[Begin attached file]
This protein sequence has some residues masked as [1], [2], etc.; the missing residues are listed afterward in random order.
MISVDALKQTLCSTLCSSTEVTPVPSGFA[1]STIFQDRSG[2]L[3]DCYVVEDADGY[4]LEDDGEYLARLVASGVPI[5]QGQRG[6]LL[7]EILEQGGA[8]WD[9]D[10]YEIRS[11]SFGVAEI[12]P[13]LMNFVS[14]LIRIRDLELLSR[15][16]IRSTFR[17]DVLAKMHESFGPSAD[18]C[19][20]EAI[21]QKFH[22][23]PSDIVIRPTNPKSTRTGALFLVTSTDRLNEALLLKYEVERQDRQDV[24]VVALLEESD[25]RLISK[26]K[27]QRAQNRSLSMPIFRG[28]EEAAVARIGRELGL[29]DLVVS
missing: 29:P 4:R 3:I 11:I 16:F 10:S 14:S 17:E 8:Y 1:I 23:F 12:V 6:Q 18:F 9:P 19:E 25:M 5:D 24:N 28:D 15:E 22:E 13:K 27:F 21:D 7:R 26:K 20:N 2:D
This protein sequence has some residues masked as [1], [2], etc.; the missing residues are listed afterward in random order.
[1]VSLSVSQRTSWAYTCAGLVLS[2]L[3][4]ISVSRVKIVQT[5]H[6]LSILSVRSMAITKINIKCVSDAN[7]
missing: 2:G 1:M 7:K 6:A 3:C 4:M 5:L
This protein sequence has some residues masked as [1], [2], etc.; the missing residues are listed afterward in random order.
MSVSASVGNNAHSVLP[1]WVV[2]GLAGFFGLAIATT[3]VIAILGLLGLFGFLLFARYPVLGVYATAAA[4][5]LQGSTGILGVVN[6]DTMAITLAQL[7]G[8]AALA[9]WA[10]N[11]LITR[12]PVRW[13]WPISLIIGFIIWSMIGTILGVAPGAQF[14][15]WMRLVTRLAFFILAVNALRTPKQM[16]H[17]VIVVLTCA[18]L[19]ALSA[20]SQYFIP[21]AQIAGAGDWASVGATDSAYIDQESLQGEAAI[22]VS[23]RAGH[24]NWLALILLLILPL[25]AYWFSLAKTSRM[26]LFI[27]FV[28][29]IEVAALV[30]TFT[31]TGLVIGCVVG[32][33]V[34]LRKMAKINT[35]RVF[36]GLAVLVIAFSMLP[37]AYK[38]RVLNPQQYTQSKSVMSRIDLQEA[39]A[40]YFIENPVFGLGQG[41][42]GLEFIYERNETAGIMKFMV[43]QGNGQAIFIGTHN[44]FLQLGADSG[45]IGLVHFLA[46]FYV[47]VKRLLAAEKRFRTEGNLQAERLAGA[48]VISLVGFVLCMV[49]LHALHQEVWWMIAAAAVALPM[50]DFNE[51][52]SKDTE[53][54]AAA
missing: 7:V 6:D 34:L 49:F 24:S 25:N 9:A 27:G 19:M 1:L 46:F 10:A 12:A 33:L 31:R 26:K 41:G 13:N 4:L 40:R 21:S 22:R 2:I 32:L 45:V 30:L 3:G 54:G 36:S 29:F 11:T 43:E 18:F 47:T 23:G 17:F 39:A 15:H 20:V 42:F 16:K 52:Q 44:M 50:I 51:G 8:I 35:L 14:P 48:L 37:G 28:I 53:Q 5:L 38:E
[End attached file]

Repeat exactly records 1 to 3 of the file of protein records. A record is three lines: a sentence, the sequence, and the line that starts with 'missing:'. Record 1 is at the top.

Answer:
This protein sequence has some residues masked as [1], [2], etc.; the missing residues are listed afterward in random order.
MISVDALKQTLCSTLCSSTEVTPVPSGFA[1]STIFQDRSG[2]L[3]DCYVVEDADGY[4]LEDDGEYLARLVASGVPI[5]QGQRG[6]LL[7]EILEQGGA[8]WD[9]D[10]YEIRS[11]SFGVAEI[12]P[13]LMNFVS[14]LIRIRDLELLSR[15][16]IRSTFR[17]DVLAKMHESFGPSAD[18]C[19][20]EAI[21]QKFH[22][23]PSDIVIRPTNPKSTRTGALFLVTSTDRLNEALLLKYEVERQDRQDV[24]VVALLEESD[25]RLISK[26]K[27]QRAQNRSLSMPIFRG[28]EEAAVARIGRELGL[29]DLVVS
missing: 29:P 4:R 3:I 11:I 16:F 10:S 14:S 17:E 8:Y 1:I 23:F 12:V 6:Q 18:F 9:P 19:E 25:M 5:D 24:N 28:D 15:E 22:E 13:K 27:F 21:D 7:R 26:K 20:N 2:D
This protein sequence has some residues masked as [1], [2], etc.; the missing residues are listed afterward in random order.
[1]VSLSVSQRTSWAYTCAGLVLS[2]L[3][4]ISVSRVKIVQT[5]H[6]LSILSVRSMAITKINIKCVSDAN[7]
missing: 2:G 1:M 7:K 6:A 3:C 4:M 5:L
This protein sequence has some residues masked as [1], [2], etc.; the missing residues are listed afterward in random order.
MSVSASVGNNAHSVLP[1]WVV[2]GLAGFFGLAIATT[3]VIAILGLLGLFGFLLFARYPVLGVYATAAA[4][5]LQGSTGILGVVN[6]DTMAITLAQL[7]G[8]AALA[9]WA[10]N[11]LITR[12]PVRW[13]WPISLIIGFIIWSMIGTILGVAPGAQF[14][15]WMRLVTRLAFFILAVNALRTPKQM[16]H[17]VIVVLTCA[18]L[19]ALSA[20]SQYFIP[21]AQIAGAGDWASVGATDSAYIDQESLQGEAAI[22]VS[23]RAGH[24]NWLALILLLILPL[25]AYWFSLAKTSRM[26]LFI[27]FV[28][29]IEVAALV[30]TFT[31]TGLVIGCVVG[32][33]V[34]LRKMAKINT[35]RVF[36]GLAVLVIAFSMLP[37]AYK[38]RVLNPQQYTQSKSVMSRIDLQEA[39]A[40]YFIENPVFGLGQG[41][42]GLEFIYERNETAGIMKFMV[43]QGNGQAIFIGTHN[44]FLQLGADSG[45]IGLVHFLA[46]FYV[47]VKRLLAAEKRFRTEGNLQAERLAGA[48]VISLVGFVLCMV[49]LHALHQEVWWMIAAAAVALPM[50]DFNE[51][52]SKDTE[53][54]AAA
missing: 7:V 6:D 34:L 49:F 24:S 25:N 9:A 27:G 19:M 1:L 46:F 10:A 12:A 33:L 31:R 26:K 41:G 13:N 4:L 40:R 21:S 22:R 2:I 32:L 45:V 30:L 3:G 54:G 36:S 29:F 11:T 43:E 18:F 47:T 23:G 17:F 39:A 15:H 20:V 42:F 16:K 52:Q 44:M 50:I 51:G 8:I 35:L 14:P 48:L 37:G 28:I 53:Q 5:L 38:E